Friday March 6, 2015 3:45pm - 4:45pm PST
Gold Rush A
Saturday, March 7

3:45pm PST

Cultivating Empowerment as a Predoctoral Intern
A significant portion of time during predoctoral internship is dedicated to clinical work and ensuring that we are providing adequate services to empower clients to facilitate and enable positive change in their lives. One aspect often not given sufficient attention is how counselors-in-training can cultivate their own personal empowerment to advocate for their own training needs. How can one apply a feminist approach to one’s training within a hierarchical structure? More specifically, how can one advocate for oneself in a way that respectfully adheres to one’s work policies? According to Page and Czuba (1999), empowerment is a multidimensional process that facilitates one to obtain a sense of control over their lives. It is obtained by having the autonomy to act on issues that are defined and perceived as important. Research has suggested work environments that facilitate employee empowerment tend to have a higher employee performance and satisfaction, as well as a decrease in dysfunctional collegial relationships (Vecchio, Justin, & Pearce, 2010). Given that predoctoral interns tend to be at the ‘bottom of the totem pole’ in terms of power within the work environment due to their trainee status, is it possible to navigate power differentials and cultivate a voice that fits the needs of the trainee as well as compliments the needs of the work environment? The analysis of this topic seeks to explore how feminist aspects of empowerment such as creativity, authenticity, and advocacy can be cultivated as a trainee. This discussion will explore obstacles to feeling empowered in a training program, as well as seek solutions toward advocating for oneself on both an individual level as well as within the changing system of University Counseling Centers. Social justice considerations will also be explored and examined. References Page, N., & Czuba, C. E. (1999). Empowerment: What is it. Journal of extension, 37(5), 1-5. Vecchio, R. P., Justin, J. E., & Pearce, C. L. (2010). Empowering leadership: An examination of mediating mechanisms within a hierarchical structure. The Leadership Quarterly, 21(3), 530-542.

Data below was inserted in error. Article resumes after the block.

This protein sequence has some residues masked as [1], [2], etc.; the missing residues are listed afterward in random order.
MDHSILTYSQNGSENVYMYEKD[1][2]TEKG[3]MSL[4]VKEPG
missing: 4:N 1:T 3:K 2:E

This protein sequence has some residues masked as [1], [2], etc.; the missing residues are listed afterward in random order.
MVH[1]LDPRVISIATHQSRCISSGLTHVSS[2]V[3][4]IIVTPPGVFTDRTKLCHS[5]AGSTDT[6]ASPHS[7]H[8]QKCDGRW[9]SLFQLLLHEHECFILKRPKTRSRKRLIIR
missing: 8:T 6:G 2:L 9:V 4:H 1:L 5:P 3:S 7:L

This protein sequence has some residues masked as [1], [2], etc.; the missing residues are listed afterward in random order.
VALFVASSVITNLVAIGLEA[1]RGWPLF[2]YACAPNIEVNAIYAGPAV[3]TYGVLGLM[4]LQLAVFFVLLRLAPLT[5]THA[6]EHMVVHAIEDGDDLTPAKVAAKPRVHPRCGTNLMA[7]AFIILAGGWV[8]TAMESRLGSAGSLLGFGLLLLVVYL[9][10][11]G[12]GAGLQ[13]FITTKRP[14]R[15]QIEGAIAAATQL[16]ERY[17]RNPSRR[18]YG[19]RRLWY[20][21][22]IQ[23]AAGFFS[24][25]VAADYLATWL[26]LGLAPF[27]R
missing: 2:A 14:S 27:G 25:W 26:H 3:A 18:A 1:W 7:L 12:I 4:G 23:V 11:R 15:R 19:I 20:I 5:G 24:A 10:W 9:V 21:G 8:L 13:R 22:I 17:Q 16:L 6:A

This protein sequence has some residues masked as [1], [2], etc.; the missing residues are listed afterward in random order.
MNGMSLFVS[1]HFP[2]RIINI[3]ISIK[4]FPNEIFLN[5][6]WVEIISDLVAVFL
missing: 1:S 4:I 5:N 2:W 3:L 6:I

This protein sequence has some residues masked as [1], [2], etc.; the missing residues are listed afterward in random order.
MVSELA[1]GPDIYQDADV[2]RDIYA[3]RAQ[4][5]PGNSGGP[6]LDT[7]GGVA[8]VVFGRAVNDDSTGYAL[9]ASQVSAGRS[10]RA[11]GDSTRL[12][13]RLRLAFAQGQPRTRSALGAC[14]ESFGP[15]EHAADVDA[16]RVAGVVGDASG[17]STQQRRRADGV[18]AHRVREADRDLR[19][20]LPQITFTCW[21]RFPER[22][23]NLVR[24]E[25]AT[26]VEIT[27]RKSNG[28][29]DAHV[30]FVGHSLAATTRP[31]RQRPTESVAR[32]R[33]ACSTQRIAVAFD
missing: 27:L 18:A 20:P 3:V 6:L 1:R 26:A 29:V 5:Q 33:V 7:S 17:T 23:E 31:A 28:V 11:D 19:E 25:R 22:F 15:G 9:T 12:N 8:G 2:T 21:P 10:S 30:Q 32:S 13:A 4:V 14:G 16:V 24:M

Saturday March 7, 2015 3:45pm - 5:00pm PST
Gold Rush A